Recurrent Syncope Due to Torsades de Pointes in a 41-Year-Old Woman With an Empty Sella, Anterior Pituitary Insufficiency, and a Long-QT Interval
A 41-year-old woman was admitted to our emergency room (ER) because of recurrent syncope. ECG monitoring in the ER showed episodes of sustained but self-limiting torsades de pointes ventricular tachycardia (Figure 1). Two more episodes of syncope occurred in the ER. Intravenous magnesium was administered. Echocardiography revealed a severely impaired left ventricular (LV) function (online-only Data Supplement Movie I). The patient was immediately transferred to the cardiac catheterization laboratory for further assessment. Coronary artery disease was excluded by coronary angiography. LV angiography confirmed global hypokinesia (online-only Data Supplement Movie II). The calculated LV ejection fraction was 30%. During the procedure a temporary pacemaker was placed in the right ventricle. Pacing was initiated at a rate of 80 bpm, and the patient was transferred to the coronary care unit. No more episodes of torsades de pointes occurred during pacing. In the absence of pacing, the resting ECG (Figure 2) revealed sinus rhythm at a rate of 60 bpm and a prolonged QT interval (QT and QTc 532 ms). Laboratory examination revealed normal levels of the major electrolytes (sodium 136 mmol/L, potassium 4.3 mmol/L, calcium 2.28 mmol/L). After stabilization, the medical history of the patient was assessed and did not include intake of QT interval-prolonging drugs or evidence for a familial long-QT syndrome. The patient had 3 children, 10, 11, and 18 years old, who had all been breastfed. At the age of 31, during her third pregnancy the patient experienced vitiligo and alopecia totalis. In the same year, she experienced myasthenia gravis, which was treated with oral steroids and pyridostigmine bromide. Thymectomy was performed. Several years thereafter, the patient gradually stopped oral steroid administration because of weight gain. During the present hospitalization, further laboratory examination revealed complete anterior pituitary insufficiency (Table). Cerebral magnetic resonance imaging showed a normal-sized “empty sella” containing only the pituitary stalk surrounded by cerebrospinal fluid (Figure 3). After substitution of hydrocortisone and gradual substitution with levothyroxine, the QT interval became normal (QTc 349 ms), as shown in Figure 4. The patient was discharged 3 weeks after admission. Echocardiography and cardiac magnetic resonance imaging at discharge revealed a completely recovered LV function (online-only Data Supplement Movies III through V). Her discharge medication included hydrocortisone 20 mg/day, levothyroxine 75 μg/day, and an estrogene/gestagene transdermal patch. The patient is seen in our outpatient clinic on a regular basis and is so far doing well without further cardiac events within 6 months after discharge.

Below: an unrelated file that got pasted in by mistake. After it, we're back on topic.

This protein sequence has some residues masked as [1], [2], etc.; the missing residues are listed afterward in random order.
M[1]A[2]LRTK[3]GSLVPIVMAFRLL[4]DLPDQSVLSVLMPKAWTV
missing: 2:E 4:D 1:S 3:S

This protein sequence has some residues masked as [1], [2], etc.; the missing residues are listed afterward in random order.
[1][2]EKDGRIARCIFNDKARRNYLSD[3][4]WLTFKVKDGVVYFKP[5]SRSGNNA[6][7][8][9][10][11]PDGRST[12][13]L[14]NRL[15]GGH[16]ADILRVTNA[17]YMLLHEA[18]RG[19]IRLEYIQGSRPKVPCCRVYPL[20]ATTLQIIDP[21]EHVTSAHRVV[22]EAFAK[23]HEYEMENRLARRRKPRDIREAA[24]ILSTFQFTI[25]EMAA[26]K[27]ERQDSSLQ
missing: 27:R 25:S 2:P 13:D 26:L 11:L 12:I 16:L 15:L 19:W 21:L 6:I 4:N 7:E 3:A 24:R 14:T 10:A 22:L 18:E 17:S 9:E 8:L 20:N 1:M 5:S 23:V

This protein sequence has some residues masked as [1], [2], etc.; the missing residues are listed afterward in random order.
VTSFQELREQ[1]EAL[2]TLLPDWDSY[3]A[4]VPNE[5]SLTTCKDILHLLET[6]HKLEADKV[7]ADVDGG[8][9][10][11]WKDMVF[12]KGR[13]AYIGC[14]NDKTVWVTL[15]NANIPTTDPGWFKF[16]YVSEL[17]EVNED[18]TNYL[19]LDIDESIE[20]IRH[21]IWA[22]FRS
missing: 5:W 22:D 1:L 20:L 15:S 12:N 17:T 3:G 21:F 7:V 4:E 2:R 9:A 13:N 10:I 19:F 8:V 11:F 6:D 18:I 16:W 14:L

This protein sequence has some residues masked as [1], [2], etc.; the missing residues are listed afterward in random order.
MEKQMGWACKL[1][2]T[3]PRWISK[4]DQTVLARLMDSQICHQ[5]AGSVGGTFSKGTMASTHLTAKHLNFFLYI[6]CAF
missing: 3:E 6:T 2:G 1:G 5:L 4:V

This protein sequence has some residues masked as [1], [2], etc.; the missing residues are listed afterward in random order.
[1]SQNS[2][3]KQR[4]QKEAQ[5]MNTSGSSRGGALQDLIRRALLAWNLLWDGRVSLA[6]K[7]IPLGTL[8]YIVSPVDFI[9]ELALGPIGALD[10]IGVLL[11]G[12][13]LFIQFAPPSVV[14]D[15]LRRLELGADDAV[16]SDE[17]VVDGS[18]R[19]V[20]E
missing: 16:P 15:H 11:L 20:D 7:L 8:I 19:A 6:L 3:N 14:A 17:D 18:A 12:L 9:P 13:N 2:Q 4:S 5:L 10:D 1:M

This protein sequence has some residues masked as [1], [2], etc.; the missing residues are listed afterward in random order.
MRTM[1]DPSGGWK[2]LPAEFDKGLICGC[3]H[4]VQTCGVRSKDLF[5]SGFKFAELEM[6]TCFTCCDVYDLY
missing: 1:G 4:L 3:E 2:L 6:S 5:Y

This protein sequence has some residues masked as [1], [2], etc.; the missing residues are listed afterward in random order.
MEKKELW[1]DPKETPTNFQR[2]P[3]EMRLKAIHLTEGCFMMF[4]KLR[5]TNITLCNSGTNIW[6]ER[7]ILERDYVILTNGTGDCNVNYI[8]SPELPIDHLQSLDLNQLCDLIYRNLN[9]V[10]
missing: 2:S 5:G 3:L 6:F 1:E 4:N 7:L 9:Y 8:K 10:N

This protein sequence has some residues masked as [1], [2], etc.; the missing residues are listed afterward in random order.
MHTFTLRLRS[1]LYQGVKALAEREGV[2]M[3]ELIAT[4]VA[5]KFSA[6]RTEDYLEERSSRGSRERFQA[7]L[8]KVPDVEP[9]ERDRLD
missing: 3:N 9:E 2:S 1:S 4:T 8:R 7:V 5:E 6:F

Pituitary insufficiency, primary hypothyroidism, and Addison disease are well described but rare causes of prolonged cardiac repolarization.1,2 In our patient, substitution of hydrocortisone and thyroid hormones completely reversed the prolonged QT interval. Normalization of LV function occurred with hormone substitution and cessation of recurrent ventricular tachycardia. The cause of the extensive endocrinologic disorder was most likely an atypical polyglandular autoimmune syndrome with pituitary involvement.3 Alternative diagnoses include a late stage of hypophysitis4 or Sheehan syndrome, although the latter is unlikely in the absence of severe postpartum bleeding and the patient’s unimpaired breastfeeding after each birth. The present case demonstrates that endocrinologic disorders have to be considered in patients with a long-QT interval.
The online-only Data Supplement is available with this article at http://circ.ahajournals.org/cgi/content/full/120/14/e127/DC1.